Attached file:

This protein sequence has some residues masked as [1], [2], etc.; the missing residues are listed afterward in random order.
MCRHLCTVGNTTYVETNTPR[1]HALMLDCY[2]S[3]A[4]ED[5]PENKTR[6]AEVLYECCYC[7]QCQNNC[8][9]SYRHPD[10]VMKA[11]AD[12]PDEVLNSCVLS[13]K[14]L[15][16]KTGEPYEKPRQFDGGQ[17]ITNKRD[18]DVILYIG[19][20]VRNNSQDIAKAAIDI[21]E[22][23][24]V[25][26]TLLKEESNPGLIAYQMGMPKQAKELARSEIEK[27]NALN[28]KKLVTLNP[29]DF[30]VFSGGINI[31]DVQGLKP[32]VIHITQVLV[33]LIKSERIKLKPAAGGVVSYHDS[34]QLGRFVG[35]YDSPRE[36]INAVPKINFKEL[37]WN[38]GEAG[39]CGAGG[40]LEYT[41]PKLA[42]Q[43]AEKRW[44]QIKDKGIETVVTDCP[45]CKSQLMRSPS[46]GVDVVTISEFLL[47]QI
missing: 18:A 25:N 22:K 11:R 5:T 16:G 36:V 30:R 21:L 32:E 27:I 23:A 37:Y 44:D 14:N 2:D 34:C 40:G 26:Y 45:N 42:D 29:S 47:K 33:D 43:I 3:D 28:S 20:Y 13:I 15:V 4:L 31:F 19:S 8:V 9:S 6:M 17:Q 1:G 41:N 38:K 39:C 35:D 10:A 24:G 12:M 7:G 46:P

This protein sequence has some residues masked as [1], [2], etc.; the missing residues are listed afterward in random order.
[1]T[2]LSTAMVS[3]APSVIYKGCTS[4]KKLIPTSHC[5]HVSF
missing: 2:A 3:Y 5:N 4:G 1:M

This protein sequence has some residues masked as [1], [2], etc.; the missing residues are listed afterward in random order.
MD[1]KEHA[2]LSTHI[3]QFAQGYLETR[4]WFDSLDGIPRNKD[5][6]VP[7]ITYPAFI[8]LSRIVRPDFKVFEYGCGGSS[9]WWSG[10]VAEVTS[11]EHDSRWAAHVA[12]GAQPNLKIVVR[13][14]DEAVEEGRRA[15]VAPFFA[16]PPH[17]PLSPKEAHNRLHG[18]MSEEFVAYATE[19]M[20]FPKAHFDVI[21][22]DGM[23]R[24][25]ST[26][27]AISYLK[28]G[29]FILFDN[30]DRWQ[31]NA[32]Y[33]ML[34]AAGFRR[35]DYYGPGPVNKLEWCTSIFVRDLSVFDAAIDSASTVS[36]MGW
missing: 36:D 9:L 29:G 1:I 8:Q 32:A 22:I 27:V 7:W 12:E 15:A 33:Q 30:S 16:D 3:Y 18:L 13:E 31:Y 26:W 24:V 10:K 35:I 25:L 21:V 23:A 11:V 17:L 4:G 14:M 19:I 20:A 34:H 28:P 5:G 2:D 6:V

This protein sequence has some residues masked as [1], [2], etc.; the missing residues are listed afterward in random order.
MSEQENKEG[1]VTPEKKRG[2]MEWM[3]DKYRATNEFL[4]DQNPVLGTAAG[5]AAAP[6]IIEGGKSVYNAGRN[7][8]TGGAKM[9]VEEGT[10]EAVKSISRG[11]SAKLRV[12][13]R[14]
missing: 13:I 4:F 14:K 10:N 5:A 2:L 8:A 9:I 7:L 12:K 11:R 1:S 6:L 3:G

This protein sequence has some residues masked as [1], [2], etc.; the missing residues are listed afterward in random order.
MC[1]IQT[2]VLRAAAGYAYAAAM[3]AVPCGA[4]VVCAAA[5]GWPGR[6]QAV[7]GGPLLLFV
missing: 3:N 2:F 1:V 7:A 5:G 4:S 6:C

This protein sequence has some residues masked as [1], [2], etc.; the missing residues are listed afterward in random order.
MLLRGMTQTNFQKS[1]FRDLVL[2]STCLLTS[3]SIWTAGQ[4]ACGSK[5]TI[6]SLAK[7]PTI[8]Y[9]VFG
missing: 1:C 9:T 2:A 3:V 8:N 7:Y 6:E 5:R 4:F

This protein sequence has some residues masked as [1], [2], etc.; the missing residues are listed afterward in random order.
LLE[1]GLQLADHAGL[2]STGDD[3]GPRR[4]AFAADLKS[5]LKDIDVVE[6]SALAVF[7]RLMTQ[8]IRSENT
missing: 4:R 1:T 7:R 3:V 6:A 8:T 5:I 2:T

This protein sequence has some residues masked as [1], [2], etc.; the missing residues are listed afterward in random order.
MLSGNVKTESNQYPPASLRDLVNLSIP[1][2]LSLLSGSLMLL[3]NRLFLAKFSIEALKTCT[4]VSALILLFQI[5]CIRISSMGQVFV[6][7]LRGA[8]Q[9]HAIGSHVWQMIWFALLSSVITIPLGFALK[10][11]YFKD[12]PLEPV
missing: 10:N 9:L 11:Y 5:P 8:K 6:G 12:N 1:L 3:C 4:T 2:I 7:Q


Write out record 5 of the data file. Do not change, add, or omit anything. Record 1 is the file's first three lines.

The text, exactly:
This protein sequence has some residues masked as [1], [2], etc.; the missing residues are listed afterward in random order.
MC[1]IQT[2]VLRAAAGYAYAAAM[3]AVPCGA[4]VVCAAA[5]GWPGR[6]QAV[7]GGPLLLFV
missing: 3:N 2:F 1:V 7:A 5:G 4:S 6:C